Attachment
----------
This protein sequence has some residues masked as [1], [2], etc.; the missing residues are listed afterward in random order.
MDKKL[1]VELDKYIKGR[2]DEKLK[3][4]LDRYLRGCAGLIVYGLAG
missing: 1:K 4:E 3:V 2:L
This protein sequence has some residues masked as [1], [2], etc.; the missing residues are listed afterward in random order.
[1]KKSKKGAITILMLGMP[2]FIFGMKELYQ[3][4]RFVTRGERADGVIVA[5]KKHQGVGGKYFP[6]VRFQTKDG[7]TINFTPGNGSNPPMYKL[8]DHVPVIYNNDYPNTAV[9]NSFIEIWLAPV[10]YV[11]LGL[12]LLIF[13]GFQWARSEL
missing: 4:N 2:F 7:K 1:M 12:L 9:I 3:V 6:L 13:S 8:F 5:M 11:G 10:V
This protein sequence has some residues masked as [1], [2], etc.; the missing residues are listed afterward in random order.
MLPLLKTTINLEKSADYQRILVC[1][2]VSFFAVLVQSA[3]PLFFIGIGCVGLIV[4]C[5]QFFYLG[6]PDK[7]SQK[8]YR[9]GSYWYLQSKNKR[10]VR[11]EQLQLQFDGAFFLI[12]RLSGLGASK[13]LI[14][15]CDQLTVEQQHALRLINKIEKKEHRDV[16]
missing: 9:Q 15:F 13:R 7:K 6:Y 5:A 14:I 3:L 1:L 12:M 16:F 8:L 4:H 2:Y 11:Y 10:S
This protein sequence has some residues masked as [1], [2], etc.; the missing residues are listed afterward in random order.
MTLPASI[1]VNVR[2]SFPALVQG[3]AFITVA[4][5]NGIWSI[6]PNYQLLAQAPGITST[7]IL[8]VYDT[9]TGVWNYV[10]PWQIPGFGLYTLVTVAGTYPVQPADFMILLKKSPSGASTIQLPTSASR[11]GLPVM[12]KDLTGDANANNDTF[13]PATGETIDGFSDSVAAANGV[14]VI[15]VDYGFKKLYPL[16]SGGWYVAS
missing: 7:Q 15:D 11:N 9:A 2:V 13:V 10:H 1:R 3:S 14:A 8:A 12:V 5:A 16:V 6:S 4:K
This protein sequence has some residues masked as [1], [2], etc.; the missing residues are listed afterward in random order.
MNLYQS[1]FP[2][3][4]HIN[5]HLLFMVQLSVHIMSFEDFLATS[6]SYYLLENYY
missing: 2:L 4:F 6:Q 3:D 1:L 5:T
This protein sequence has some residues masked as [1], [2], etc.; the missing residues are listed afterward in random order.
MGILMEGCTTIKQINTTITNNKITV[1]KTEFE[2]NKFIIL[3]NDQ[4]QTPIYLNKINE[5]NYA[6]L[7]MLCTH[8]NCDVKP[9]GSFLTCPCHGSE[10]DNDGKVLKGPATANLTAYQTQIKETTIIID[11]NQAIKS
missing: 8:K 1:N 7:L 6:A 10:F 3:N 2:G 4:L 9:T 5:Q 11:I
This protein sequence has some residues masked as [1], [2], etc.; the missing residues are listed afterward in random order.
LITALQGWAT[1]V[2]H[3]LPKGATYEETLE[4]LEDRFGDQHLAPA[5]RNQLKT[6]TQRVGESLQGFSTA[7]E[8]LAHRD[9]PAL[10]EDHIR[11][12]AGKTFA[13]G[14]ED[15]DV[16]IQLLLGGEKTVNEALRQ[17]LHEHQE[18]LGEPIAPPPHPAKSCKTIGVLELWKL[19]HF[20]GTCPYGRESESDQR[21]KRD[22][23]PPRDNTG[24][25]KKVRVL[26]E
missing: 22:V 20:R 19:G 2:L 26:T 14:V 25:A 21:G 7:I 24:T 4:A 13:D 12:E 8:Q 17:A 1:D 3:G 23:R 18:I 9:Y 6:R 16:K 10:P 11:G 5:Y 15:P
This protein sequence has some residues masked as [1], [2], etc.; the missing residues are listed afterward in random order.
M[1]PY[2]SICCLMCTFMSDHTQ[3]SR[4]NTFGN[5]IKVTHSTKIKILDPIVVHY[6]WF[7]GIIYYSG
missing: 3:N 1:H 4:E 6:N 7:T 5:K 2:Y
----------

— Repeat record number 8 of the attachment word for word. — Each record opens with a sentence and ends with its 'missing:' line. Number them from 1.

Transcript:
This protein sequence has some residues masked as [1], [2], etc.; the missing residues are listed afterward in random order.
M[1]PY[2]SICCLMCTFMSDHTQ[3]SR[4]NTFGN[5]IKVTHSTKIKILDPIVVHY[6]WF[7]GIIYYSG
missing: 3:N 1:H 4:E 6:N 7:T 5:K 2:Y